Tests do not even reflect knowledge about how students learn – essentially, as people and our way of thinking and learning has evolved, standardized testing has remained exactly the same, which is obviously flawed and illogical. Cognitive and psychological developments aren’t considered in standardized testing, which is unfair for students.

Bias is something that cannot be removed from standardized exams by definition. Inevitably certain material and information will be more strongly represented in testing than others, which skews the results in that we aren’t getting an accurate idea of what the student knows of the whole of the material, only of that specific material that has been chosen. Additionally, research shows that teachers do not even find the scores and results for students from standardized testing to be helpful! If teachers can’t learn and benefit from standardized testing, what use is it continue to make students take standardized tests.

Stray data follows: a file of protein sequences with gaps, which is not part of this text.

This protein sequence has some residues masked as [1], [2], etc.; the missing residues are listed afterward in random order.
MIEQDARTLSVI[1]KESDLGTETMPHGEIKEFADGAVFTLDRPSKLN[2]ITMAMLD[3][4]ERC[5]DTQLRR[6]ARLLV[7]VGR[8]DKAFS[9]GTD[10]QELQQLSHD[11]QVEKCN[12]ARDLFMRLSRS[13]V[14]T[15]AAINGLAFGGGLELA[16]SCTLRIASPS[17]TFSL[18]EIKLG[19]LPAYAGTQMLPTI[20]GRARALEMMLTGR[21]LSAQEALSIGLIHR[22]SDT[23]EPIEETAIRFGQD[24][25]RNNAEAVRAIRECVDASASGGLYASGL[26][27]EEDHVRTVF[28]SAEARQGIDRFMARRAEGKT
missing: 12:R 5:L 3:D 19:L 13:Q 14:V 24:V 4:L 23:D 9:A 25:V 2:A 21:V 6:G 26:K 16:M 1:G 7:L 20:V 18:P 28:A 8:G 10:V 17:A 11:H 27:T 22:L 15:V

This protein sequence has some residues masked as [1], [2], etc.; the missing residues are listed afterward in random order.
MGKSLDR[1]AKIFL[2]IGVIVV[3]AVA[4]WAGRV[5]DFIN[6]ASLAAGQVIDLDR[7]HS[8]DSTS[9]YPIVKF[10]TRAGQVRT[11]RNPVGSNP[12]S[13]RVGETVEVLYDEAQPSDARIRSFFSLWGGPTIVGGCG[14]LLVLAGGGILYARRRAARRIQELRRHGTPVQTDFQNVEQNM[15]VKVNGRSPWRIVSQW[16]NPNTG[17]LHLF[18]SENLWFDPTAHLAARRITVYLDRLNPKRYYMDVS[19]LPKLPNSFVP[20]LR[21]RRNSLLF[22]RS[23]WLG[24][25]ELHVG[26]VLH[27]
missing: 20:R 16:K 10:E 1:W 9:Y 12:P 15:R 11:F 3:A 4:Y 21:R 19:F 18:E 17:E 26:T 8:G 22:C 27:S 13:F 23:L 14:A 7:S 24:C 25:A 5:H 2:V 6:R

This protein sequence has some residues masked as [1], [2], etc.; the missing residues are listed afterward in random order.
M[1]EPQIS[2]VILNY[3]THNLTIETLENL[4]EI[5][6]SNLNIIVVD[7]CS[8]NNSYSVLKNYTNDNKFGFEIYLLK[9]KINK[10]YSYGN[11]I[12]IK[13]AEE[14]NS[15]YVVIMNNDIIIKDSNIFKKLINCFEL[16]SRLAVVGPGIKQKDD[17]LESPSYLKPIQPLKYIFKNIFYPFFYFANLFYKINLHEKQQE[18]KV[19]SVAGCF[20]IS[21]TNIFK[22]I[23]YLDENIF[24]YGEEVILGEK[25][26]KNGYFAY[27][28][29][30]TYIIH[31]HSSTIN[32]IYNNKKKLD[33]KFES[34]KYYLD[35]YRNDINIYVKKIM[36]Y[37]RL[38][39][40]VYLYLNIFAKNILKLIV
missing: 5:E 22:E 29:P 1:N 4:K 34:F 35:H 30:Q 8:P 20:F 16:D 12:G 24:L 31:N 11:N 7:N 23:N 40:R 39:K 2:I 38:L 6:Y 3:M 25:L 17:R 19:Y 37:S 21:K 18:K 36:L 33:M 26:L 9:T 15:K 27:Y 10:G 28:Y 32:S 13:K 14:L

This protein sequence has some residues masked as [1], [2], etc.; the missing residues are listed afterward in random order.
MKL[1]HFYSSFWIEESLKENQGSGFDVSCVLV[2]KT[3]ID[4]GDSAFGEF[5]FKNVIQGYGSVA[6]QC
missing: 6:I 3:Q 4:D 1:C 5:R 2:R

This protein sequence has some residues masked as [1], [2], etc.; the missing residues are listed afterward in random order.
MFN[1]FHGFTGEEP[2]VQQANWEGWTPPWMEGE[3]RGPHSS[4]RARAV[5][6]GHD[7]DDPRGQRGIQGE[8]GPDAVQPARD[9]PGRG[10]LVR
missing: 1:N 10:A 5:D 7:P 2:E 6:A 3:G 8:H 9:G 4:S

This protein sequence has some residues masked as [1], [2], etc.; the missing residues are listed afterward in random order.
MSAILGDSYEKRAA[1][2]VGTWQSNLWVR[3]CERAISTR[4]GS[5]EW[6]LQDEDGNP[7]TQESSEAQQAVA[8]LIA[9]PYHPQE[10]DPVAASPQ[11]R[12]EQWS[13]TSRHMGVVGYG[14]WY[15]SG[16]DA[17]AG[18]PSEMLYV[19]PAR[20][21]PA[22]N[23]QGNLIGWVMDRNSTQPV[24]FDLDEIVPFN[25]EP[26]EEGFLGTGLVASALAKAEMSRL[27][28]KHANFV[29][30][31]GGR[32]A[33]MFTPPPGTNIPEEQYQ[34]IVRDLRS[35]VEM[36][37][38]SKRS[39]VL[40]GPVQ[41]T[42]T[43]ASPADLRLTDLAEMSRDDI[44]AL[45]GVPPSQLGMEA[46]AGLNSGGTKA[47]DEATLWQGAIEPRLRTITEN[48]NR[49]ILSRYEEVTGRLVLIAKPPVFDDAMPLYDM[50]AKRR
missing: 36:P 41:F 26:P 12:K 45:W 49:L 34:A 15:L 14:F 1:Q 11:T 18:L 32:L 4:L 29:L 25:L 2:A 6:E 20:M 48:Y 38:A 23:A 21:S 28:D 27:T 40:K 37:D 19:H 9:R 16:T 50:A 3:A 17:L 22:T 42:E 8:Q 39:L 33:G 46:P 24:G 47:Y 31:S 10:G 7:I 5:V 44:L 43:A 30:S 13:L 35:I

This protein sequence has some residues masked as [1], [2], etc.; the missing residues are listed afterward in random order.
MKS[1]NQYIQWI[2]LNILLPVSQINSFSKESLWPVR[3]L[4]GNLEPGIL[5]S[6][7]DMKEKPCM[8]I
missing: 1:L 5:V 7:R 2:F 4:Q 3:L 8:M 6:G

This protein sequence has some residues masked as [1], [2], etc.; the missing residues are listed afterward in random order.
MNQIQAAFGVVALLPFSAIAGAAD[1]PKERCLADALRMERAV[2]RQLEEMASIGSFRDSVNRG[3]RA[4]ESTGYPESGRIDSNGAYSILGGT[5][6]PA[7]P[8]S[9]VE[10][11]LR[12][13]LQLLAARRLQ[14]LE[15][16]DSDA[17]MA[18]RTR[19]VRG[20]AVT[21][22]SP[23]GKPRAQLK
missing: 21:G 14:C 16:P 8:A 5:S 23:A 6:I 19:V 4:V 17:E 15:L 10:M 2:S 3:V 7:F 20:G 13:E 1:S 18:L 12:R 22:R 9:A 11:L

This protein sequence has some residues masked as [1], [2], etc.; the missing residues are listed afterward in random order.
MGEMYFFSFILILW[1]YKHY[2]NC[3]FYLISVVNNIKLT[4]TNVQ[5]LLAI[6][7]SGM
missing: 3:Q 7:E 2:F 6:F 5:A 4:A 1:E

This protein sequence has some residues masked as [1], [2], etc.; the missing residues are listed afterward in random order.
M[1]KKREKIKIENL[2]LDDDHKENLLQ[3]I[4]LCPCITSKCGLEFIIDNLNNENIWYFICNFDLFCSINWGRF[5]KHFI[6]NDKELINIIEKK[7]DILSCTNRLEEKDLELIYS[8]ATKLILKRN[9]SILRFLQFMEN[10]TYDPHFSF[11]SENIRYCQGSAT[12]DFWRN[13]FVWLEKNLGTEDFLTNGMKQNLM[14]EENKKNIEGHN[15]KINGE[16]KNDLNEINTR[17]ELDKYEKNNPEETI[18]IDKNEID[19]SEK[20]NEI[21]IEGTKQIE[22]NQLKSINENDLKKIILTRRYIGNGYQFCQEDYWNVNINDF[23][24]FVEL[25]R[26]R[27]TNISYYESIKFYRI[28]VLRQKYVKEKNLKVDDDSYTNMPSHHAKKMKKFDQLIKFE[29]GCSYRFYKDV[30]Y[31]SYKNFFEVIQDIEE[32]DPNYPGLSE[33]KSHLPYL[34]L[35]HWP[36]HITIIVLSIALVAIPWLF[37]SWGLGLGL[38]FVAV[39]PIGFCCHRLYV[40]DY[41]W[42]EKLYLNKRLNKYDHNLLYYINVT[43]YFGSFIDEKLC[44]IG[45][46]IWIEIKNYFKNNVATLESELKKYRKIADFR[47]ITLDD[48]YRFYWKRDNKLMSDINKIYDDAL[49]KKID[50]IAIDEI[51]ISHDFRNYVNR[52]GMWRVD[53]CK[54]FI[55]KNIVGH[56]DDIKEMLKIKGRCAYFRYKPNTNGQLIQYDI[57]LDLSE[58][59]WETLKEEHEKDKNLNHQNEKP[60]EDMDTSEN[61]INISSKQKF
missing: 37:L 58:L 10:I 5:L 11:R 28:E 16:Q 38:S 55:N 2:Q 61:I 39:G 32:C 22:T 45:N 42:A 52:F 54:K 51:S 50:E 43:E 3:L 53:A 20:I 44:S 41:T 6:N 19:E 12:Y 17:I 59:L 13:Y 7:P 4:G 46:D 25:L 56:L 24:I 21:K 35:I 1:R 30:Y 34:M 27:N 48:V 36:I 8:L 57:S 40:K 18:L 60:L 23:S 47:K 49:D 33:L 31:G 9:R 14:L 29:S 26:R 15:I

It’s time to introduce testing into the 21st century. Nearly everyone concedes that standardized testing is outdated and inefficient, but the protocols and procedures that are supposed to be standard themselves are keeping the same old not-helpful systems in place, hurting everyone in the process. My recommendation would be to begin phasing out standardized testing slowly, so as to learn which replacement for it works best over time and via trial and error. If we begin doing this now we will most certainly be able to build a better education system for our children. We here are all about self improvement so it’s important for us to promote ideas that create a better future.